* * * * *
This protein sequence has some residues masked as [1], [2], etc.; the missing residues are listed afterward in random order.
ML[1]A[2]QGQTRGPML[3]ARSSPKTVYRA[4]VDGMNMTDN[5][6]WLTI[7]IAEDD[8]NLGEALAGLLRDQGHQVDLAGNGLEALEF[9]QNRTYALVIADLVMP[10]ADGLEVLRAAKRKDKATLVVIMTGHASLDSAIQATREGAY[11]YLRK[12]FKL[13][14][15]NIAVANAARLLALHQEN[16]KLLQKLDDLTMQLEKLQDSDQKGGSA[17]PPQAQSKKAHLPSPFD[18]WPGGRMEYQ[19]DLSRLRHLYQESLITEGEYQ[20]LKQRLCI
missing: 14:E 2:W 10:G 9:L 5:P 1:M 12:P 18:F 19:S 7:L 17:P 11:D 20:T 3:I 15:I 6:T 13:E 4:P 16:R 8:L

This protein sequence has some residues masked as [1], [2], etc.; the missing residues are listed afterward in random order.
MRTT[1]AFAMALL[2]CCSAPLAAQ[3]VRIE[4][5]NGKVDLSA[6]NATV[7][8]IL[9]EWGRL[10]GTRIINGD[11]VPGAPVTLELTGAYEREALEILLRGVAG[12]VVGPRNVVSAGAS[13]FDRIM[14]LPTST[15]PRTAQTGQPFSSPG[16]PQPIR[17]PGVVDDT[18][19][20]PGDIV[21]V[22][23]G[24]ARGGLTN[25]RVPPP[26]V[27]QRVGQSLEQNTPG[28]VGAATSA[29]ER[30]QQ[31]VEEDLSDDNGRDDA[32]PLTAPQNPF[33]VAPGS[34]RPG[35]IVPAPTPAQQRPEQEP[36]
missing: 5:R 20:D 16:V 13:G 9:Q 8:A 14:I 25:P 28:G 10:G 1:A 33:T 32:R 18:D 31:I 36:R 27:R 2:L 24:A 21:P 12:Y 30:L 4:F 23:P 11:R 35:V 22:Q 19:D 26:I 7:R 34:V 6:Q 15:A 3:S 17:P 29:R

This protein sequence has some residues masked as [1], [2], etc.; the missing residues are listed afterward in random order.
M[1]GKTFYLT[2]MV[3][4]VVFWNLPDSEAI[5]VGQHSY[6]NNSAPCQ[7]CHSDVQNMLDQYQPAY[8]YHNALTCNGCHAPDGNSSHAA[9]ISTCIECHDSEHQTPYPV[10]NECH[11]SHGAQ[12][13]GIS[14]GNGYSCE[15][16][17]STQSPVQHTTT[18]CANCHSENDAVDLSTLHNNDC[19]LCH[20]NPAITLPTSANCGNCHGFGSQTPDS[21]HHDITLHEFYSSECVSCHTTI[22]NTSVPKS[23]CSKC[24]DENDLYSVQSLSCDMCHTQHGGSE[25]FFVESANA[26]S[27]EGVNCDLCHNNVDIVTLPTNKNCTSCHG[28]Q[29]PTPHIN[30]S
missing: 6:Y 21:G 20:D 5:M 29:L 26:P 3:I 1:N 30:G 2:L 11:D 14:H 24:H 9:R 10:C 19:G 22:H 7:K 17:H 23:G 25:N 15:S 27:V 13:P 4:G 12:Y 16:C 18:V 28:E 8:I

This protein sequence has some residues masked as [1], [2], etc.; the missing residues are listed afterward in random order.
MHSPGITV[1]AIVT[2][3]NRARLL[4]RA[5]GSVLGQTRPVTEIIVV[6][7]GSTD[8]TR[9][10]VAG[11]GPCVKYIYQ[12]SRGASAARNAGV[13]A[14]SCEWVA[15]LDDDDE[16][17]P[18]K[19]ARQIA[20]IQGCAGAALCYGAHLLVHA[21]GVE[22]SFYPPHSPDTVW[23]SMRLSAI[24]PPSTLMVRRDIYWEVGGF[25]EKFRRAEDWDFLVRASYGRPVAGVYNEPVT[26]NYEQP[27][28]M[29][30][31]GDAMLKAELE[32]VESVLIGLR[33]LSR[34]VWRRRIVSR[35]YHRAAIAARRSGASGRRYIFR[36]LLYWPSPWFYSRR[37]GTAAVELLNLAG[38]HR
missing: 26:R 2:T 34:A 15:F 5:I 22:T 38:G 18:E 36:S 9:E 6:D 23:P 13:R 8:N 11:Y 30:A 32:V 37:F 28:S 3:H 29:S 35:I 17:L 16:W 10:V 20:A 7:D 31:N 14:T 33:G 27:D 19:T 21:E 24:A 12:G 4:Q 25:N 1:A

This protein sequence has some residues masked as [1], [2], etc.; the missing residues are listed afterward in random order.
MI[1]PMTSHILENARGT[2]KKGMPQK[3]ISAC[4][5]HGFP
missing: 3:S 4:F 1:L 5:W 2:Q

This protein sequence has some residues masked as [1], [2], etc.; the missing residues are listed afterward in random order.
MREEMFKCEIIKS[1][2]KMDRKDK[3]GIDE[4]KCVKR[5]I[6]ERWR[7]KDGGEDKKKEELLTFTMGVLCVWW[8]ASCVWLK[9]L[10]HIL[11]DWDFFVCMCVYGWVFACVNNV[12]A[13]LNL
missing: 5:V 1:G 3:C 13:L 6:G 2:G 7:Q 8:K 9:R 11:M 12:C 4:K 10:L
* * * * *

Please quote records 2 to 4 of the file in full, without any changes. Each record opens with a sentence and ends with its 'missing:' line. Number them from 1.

This protein sequence has some residues masked as [1], [2], etc.; the missing residues are listed afterward in random order.
MRTT[1]AFAMALL[2]CCSAPLAAQ[3]VRIE[4][5]NGKVDLSA[6]NATV[7][8]IL[9]EWGRL[10]GTRIINGD[11]VPGAPVTLELTGAYEREALEILLRGVAG[12]VVGPRNVVSAGAS[13]FDRIM[14]LPTST[15]PRTAQTGQPFSSPG[16]PQPIR[17]PGVVDDT[18][19][20]PGDIV[21]V[22][23]G[24]ARGGLTN[25]RVPPP[26]V[27]QRVGQSLEQNTPG[28]VGAATSA[29]ER[30]QQ[31]VEEDLSDDNGRDDA[32]PLTAPQNPF[33]VAPGS[34]RPG[35]IVPAPTPAQQRPEQEP[36]
missing: 5:R 20:D 16:V 13:G 9:Q 8:A 14:I 25:P 28:G 10:G 1:A 33:T 32:R 18:D 31:I 36:R 27:R 2:L 24:A 21:P 12:Y 30:L 4:F 23:P 11:R 35:V 22:Q 19:D 26:I 7:R 34:V 6:Q 15:A 3:S 17:P 29:R

This protein sequence has some residues masked as [1], [2], etc.; the missing residues are listed afterward in random order.
M[1]GKTFYLT[2]MV[3][4]VVFWNLPDSEAI[5]VGQHSY[6]NNSAPCQ[7]CHSDVQNMLDQYQPAY[8]YHNALTCNGCHAPDGNSSHAA[9]ISTCIECHDSEHQTPYPV[10]NECH[11]SHGAQ[12][13]GIS[14]GNGYSCE[15][16][17]STQSPVQHTTT[18]CANCHSENDAVDLSTLHNNDC[19]LCH[20]NPAITLPTSANCGNCHGFGSQTPDS[21]HHDITLHEFYSSECVSCHTTI[22]NTSVPKS[23]CSKC[24]DENDLYSVQSLSCDMCHTQHGGSE[25]FFVESANA[26]S[27]EGVNCDLCHNNVDIVTLPTNKNCTSCHG[28]Q[29]PTPHIN[30]S
missing: 6:Y 21:G 20:D 5:M 29:L 26:P 3:I 1:N 30:G 2:L 11:D 14:H 24:H 9:R 10:C 19:G 22:H 7:K 17:H 23:G 25:N 15:S 27:V 13:P 4:G 12:Y 16:C 18:V 28:E 8:I

This protein sequence has some residues masked as [1], [2], etc.; the missing residues are listed afterward in random order.
MHSPGITV[1]AIVT[2][3]NRARLL[4]RA[5]GSVLGQTRPVTEIIVV[6][7]GSTD[8]TR[9][10]VAG[11]GPCVKYIYQ[12]SRGASAARNAGV[13]A[14]SCEWVA[15]LDDDDE[16][17]P[18]K[19]ARQIA[20]IQGCAGAALCYGAHLLVHA[21]GVE[22]SFYPPHSPDTVW[23]SMRLSAI[24]PPSTLMVRRDIYWEVGGF[25]EKFRRAEDWDFLVRASYGRPVAGVYNEPVT[26]NYEQP[27][28]M[29][30][31]GDAMLKAELE[32]VESVLIGLR[33]LSR[34]VWRRRIVSR[35]YHRAAIAARRSGASGRRYIFR[36]LLYWPSPWFYSRR[37]GTAAVELLNLAG[38]HR
missing: 26:R 2:T 34:A 15:F 5:I 22:T 38:G 18:E 36:S 9:E 6:D 23:P 13:R 8:N 11:Y 30:A 32:V 37:F 28:S 3:H 29:S 35:I 17:L 16:W 10:V 20:A 7:D 31:N 14:T 33:G 27:D 19:T 21:E 24:A 12:G 4:Q 25:N 1:A